Air Center Helicopters, Kruger National Park, Bell’s Nexus, Masco, R22 at 40, the industry’s people problem & more!
As the most destructive wildfire season in the western U.S. in years shows no sign of let-up, the aerial firefighting industry is pulling all available resources to keep aircraft flying and crews mission-ready.
“The duration and intensity of this year’s fire season is what makes it highly unusual,” said Dan Snyder, chief operating officer of air tanker operator Neptune Aviation Services in Missoula, Montana.
Of the company’s nine tanker-converted BAe 146 jets, eight are currently contracted to the U.S. Forest Service (USFS) – four operating under exclusive use, and four under call-when-needed contracts. Three tankers, in fact, are working on the hugely devastating Carr fire near Redding, California, as well as on multiple fires within the state, which has been especially hard-hit this year with some 17 major fires in progress.
The additional contracted fleet, Snyder noted, has been deployed to fires in Washington, Idaho, Nevada, and Colorado. He added that crew fatigue has become a factor for pilots and maintenance crews, which Neptune was well prepared to address.
“July got busy and stayed busy, and we know that August and September will be very busy, as well. Fortunately, we planned to have enough reserve crews on hand to rotate both pilots and maintenance crews, in and out, as they start to fatigue,” he said.
Josh Beckham, general manager of Helimax Aviation, noted that pilot workload is the biggest issue the Sacramento-based company is addressing at this time. “Our pilots are now maxing out on their flight duty limitations — 42 hours during the course of six consecutive days — as specified by the USFS contracts,” he reported. “This season, so far, we’ve sent in relief pilots three times — just within the last two weeks. It has been at least a few years since we’ve had to do that at this rate. Usually, it’s one to two times per season — not three times in two weeks.”
Currently, four of Helimax Aviation’s six CH-47D Chinook helicopters are in action, including two in Oregon and one in Idaho since July 1. Another was just released from the Fergusson Fire, which at one point closed Yosemite National Park.
All of the additional flying, Beckham added, has also impacted maintenance support. “We’ve had to send additional crews into the field to relieve mechanics, all across our fleet this season,” he said.
The season’s ongoing early- to mid-summer fire activity is more typical of what takes place during the August/September time frame, according to Robin Rogers, vice president at Rogers Helicopters in Fresno, California.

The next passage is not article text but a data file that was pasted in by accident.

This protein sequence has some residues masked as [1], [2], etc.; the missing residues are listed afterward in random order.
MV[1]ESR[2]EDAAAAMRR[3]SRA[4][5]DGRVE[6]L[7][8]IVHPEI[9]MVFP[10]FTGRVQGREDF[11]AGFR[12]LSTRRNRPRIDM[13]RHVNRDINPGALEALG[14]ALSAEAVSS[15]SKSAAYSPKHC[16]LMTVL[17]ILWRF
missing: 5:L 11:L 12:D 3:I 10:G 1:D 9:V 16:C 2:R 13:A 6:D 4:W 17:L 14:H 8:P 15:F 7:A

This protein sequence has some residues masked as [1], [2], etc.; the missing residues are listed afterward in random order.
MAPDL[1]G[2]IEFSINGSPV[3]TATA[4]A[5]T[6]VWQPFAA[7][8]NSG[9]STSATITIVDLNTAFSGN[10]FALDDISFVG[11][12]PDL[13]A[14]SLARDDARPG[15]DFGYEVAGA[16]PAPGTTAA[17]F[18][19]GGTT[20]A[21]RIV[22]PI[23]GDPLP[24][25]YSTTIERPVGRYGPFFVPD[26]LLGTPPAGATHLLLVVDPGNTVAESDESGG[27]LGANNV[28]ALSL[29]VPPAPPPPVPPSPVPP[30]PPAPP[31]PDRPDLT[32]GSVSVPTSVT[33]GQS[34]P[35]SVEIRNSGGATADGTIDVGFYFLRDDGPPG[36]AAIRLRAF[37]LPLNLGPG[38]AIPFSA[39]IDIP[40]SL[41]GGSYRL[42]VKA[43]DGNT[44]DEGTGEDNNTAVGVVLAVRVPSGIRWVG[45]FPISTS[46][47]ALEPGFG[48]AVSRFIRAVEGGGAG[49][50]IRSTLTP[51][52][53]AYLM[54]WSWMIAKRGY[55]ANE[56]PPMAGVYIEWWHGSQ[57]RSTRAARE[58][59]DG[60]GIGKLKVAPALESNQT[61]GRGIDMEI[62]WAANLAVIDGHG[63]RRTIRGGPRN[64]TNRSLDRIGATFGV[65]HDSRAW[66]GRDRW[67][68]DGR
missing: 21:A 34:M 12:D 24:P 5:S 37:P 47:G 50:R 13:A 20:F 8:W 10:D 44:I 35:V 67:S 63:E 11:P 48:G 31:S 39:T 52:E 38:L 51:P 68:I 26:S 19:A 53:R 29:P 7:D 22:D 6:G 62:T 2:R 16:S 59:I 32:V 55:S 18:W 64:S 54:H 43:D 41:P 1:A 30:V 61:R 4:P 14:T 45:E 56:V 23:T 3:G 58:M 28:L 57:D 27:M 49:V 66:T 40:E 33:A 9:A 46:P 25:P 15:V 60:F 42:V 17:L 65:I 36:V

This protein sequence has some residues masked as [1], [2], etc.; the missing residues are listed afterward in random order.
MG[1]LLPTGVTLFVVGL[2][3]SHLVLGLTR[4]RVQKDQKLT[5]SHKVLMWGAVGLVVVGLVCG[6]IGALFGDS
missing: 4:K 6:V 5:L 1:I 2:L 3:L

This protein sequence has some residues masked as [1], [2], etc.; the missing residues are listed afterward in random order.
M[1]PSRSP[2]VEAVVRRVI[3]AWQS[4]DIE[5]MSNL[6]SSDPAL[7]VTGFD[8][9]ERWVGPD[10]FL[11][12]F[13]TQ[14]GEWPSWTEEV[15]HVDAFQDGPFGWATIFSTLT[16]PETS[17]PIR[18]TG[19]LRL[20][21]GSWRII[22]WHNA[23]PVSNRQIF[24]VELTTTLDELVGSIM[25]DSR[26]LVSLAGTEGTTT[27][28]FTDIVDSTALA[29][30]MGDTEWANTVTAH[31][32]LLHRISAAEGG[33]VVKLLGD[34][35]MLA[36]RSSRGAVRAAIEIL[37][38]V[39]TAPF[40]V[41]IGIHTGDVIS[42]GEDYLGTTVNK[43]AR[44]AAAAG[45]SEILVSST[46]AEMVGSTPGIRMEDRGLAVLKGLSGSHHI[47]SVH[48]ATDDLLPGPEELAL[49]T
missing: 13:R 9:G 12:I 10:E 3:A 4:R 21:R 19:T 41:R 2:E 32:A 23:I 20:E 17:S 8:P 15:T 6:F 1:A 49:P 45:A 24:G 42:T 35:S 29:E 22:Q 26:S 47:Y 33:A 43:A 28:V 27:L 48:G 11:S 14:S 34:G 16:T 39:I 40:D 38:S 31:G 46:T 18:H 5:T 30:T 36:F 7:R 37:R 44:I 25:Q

“Because of this, we are dealing with a lot of flight hours in a short period of time,” he said. “In fact, since so much flying is being done, we’ve had to bring in a relief crew earlier than we normally would. While we’ve done this only once within the past two weeks, I anticipate that we’ll have to deploy another within the next few days.”
To ensure that all aircraft are flight-ready, the company has also brought in additional maintenance crews to help in the field. “They are mostly focused on airframe and powerplant inspections on those aircraft flying an average of seven hours per day,” he said.
Rogers added that a considerable number of helicopters in his Bell 212 fleet are working throughout California. Two have been on the Fergusson fire, and two on the Mendocino Complex fires, which includes the River and Ranch fires near Ukiah and Santa Rosa. Another is currently in Chico standing by for initial attack. Its two fixed-wing turbine commanders, which function in an air traffic coordinating role, are also at work, with one on the Fergusson fire, and the other on the Lions fire in the Sierra National Forest.
Keith Saylor, director of commercial operations at Columbia Helicopters, reported that the operator has been dispatching supplemental crews for pilot relief, as needed.
“The supplemental crews rotate throughout the bases where the helicopters are operated, and relieve the pilots for a day,” he explained. “Under USFS rules, if a pilot goes beyond 36 hours within any six day period, that pilot must take a day off. The relief crews enable the pilots to take that day off, and reset their duty times.”
Currently, the Portland, Oregon-headquartered company has two CH-47Ds modified with internal tanks operating in Libby, Montana, and Rifle, Colorado, along with two Columbia Model 234s outfitted with Bambi buckets — one in Clear Lake, California, and the other at Merlin, Oregon.
To date, Saylor said, the company has not had any issues involving unscheduled field maintenance. “I attribute this to the fact that we stay ahead of any anticipated problems during the helicopter’s normal maintenance period,” he said. If there is a maintenance event, we will bring in a mechanic to fix the problem as soon as possible — to the best of our ability.”
“The privately operated aerial firefighting industry has been well prepared for long fire seasons, and to provide its services thanks to years of planning and investment,” said George Hill, executive director of the American Helicopter Services and Aerial Firefighting Association (AHSAFA), the Washington-based industry trade group. “As longer, more destructive fire seasons become the new normal, the industry will continue to be proactive with greater efficiencies in aircraft and personnel utilization going forward.”
Columbia Helicopters, Helimax Aviation, Neptune Aviation Services, and Rogers Helicopters are members of AHSAFA, which represents the privately operated aerial firefighting industry in Washington.